Where Did I Come From? Part Two of a Series

February 3, 2019 Leslie Trichka Beery, VIS chair, Fort Morgan Chapter, NSDAR 

What a whirlwind week! Snow, freezing temps across the country, highways closed, businesses closed and now sunny and feels like Spring is around the corner…. 

Snow days give us lots of time to trace our roots! These are perfect chunks of time that we can devote some attention to researching and understanding our family lineage. We have some more snow days coming up and I know your desk is all ready, you have organizational supplies setup, your computer folders are created and waiting for source documents and most of all, you are itching to get started!  Let’s dive in! 

In the previous post we talked about genealogy interest that turns to research and setting up to be successful before you even start gathering documents. Approaching genealogy with meticulous detail and organization is the best way to stay interested. It is possible to quickly become overwhelmed with piles of papers and the inability to find anything as you move along through each person in your family history. Developing good habits in the beginning will give you rewards in the end. 

Picking up where we left off we will start on step five and go through step eight today.  

Step Five

Aunt Martha dropped off two boxes of documents, pictures, half filled out pedigree sheets and an old family bible. This would be a great way to start but not all of us have this luxury of having some of the research finished for us. So, if you do not have an Aunt Martha, this is where you start with yourself and start writing down everything you know.  Full names, birth dates, birth location, spouse name and information, marriage date and place, children and their information and so on. Adding to each person special details and anything you can remember or know about them is good to do, special stories, career information, hobbies or special accomplishments. Go as far back as you remember writing down as much as you know, you can fill in details later with research.  When you are completed with your own braindump of information you should have at least 2, 3 or 4 generations of information. At this time you can now contact other family members to ask questions and gather information about additional family members to add to the tree or fill in some gaps.  During interviews or conversations with other family members it is a good idea to ask for any primary source documents they may have such as vital records, marriage certificates, land records, pictures, etc.. This is will help in any effort to prove a lineage. Dates and locations need to be proven and are one of the most important pieces of information when researching.  Census records can help to further prove locations and give clues to other family members that may have lived together, next door, on the same block or in the same city.  

Here is a link for free pedigree charts to download and print!  

Another link for a collection of useful forms to keep track of research is located here:  https://www.familysearch.org/wiki/en/Genealogy_Research_Forms

This link will provide the following: 

Step Six

Preserving primary source documents

While on this journey you will most likely come across some original documents and pictures that are very old and need to be preserved.  Finding a safe storage location for them is best but before they go into storage you will need to take steps to stop the breakdown of the paper.  One the most widely used methods is to enclose each page, picture or document into an acid free sleeve and then into an archival box.  This eliminates the air breakdown of the material and eliminates oil transfer and possibility of tears when handled.  In the event of family books, bibles, or other multipage records it is best to use appropriate size packets that are then put into a permanent archival case.  Remember, these are family artifacts and your proper handling will ensure that they can be passed on for many generations to come.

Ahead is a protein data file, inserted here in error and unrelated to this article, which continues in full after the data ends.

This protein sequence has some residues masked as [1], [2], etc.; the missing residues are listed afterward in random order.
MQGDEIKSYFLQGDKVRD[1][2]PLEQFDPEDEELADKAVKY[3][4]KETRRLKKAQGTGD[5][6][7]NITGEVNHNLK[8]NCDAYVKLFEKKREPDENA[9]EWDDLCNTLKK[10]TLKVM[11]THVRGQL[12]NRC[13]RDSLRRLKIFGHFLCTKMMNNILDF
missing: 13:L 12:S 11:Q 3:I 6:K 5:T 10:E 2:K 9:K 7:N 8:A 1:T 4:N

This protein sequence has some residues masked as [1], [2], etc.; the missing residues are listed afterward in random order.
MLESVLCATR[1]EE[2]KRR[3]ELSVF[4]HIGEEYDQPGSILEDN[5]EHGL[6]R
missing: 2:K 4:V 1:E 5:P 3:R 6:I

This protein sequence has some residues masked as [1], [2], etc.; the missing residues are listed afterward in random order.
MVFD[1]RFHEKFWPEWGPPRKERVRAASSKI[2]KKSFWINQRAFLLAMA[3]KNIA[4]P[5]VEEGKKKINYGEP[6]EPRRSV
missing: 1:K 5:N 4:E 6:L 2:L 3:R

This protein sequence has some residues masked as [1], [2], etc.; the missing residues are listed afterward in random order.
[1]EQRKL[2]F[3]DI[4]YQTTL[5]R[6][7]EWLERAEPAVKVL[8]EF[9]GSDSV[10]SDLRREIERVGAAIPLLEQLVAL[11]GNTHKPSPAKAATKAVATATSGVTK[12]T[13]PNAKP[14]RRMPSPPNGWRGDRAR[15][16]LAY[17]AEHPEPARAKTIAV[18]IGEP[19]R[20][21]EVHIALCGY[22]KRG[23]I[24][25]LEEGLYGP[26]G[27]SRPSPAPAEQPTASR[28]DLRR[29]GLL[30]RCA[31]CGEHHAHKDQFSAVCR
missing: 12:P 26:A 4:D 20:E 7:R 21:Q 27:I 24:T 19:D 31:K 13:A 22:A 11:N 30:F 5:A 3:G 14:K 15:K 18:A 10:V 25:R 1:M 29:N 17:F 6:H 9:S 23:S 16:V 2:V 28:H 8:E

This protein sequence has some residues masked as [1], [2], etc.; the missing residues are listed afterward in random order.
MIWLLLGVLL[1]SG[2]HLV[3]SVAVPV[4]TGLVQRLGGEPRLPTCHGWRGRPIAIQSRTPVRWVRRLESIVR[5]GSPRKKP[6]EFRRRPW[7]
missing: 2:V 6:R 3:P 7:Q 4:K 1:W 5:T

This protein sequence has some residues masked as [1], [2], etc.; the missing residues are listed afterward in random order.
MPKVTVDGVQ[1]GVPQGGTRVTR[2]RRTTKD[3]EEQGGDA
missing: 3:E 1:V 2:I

Learn about archives and handling artifacts! 

Step Seven

Making sense of who belongs where

By now you have started to find new family members that you did now know of.  These names will be new to you and it may take awhile to fully understand or remember where they go and who they belong with in the family charts.  Your organization and filing will help to keep sense of the line but also reading over the information numerous times will assist in learning about the new family members that you never met from the past. A common mistake is finding similar names or exact names and following that person as if they were your ancestor only to find out that they do not belong anywhere in your family tree!  An article by Melanie Mayo | Editor, Family History Daily explains this and gives ideas of how to avoid this most common blunder among genealogists!  Read Melanie’s article here:  https://familyhistorydaily.com/genealogy-help-and-how-to/are-you-sure-theyre-your-ancestors/

Step Eight

Valuable resources and online methods

Proving names, marriages, locations, births and deaths can be tedious.  There will be some initial resources that you can use to find information quickly but in the event that you reach a dead end with certain branches of you lineage, you will need more and more ideas of places to find information or people to ask for clues.  

The National Archives has a great starting off point at https://www.archives.gov/research/genealogy

A great list of basic Genealogy Databases is located at https://en.wikipedia.org/wiki/List_of_genealogy_databases

A comprehensive collection of Genealogy tutorials is located at https://www.yvl.org/genealogy-tutorials/